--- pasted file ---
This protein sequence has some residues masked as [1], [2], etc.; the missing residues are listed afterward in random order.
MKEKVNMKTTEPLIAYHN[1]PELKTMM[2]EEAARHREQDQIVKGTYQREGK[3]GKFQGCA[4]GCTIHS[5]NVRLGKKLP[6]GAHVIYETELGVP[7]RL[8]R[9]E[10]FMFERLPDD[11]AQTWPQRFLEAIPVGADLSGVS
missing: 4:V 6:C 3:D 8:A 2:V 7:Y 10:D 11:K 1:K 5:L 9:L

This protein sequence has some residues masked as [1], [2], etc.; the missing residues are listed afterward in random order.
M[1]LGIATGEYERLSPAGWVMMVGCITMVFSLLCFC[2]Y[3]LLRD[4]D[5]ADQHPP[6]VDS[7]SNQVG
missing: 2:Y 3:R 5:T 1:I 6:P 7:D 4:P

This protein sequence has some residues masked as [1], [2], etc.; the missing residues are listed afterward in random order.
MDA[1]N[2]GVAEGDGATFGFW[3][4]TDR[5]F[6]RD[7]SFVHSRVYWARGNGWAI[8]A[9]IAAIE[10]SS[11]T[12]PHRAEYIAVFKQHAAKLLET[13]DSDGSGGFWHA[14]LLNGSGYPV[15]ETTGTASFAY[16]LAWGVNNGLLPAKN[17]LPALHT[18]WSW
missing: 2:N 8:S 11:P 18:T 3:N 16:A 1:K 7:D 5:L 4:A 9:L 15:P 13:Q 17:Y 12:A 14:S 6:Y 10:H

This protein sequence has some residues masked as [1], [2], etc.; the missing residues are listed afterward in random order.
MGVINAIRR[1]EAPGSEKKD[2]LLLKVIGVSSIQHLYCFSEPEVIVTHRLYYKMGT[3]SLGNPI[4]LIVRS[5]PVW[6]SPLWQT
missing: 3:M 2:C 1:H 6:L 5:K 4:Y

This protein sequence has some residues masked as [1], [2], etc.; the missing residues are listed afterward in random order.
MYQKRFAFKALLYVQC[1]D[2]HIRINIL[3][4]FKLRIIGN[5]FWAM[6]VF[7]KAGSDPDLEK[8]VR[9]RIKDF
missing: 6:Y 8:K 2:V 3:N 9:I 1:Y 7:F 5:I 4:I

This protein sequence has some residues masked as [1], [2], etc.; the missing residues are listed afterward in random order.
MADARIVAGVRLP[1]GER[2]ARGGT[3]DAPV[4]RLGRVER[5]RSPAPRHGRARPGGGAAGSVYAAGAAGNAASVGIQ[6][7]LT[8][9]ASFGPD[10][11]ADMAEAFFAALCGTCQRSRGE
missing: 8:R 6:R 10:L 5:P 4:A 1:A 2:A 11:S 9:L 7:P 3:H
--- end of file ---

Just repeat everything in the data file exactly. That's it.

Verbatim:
This protein sequence has some residues masked as [1], [2], etc.; the missing residues are listed afterward in random order.
MKEKVNMKTTEPLIAYHN[1]PELKTMM[2]EEAARHREQDQIVKGTYQREGK[3]GKFQGCA[4]GCTIHS[5]NVRLGKKLP[6]GAHVIYETELGVP[7]RL[8]R[9]E[10]FMFERLPDD[11]AQTWPQRFLEAIPVGADLSGVS
missing: 4:V 6:C 3:D 8:A 2:V 7:Y 10:D 11:K 1:K 5:L 9:L

This protein sequence has some residues masked as [1], [2], etc.; the missing residues are listed afterward in random order.
M[1]LGIATGEYERLSPAGWVMMVGCITMVFSLLCFC[2]Y[3]LLRD[4]D[5]ADQHPP[6]VDS[7]SNQVG
missing: 2:Y 3:R 5:T 1:I 6:P 7:D 4:P

This protein sequence has some residues masked as [1], [2], etc.; the missing residues are listed afterward in random order.
MDA[1]N[2]GVAEGDGATFGFW[3][4]TDR[5]F[6]RD[7]SFVHSRVYWARGNGWAI[8]A[9]IAAIE[10]SS[11]T[12]PHRAEYIAVFKQHAAKLLET[13]DSDGSGGFWHA[14]LLNGSGYPV[15]ETTGTASFAY[16]LAWGVNNGLLPAKN[17]LPALHT[18]WSW
missing: 2:N 8:S 11:P 18:T 3:N 16:A 1:K 7:D 5:L 4:A 9:L 15:P 13:Q 17:Y 12:A 14:S 6:Y 10:H

This protein sequence has some residues masked as [1], [2], etc.; the missing residues are listed afterward in random order.
MGVINAIRR[1]EAPGSEKKD[2]LLLKVIGVSSIQHLYCFSEPEVIVTHRLYYKMGT[3]SLGNPI[4]LIVRS[5]PVW[6]SPLWQT
missing: 3:M 2:C 1:H 6:L 5:K 4:Y

This protein sequence has some residues masked as [1], [2], etc.; the missing residues are listed afterward in random order.
MYQKRFAFKALLYVQC[1]D[2]HIRINIL[3][4]FKLRIIGN[5]FWAM[6]VF[7]KAGSDPDLEK[8]VR[9]RIKDF
missing: 6:Y 8:K 2:V 3:N 9:I 1:Y 7:F 5:I 4:I

This protein sequence has some residues masked as [1], [2], etc.; the missing residues are listed afterward in random order.
MADARIVAGVRLP[1]GER[2]ARGGT[3]DAPV[4]RLGRVER[5]RSPAPRHGRARPGGGAAGSVYAAGAAGNAASVGIQ[6][7]LT[8][9]ASFGPD[10][11]ADMAEAFFAALCGTCQRSRGE
missing: 8:R 6:R 10:L 5:P 4:A 1:A 2:A 11:S 9:L 7:P 3:H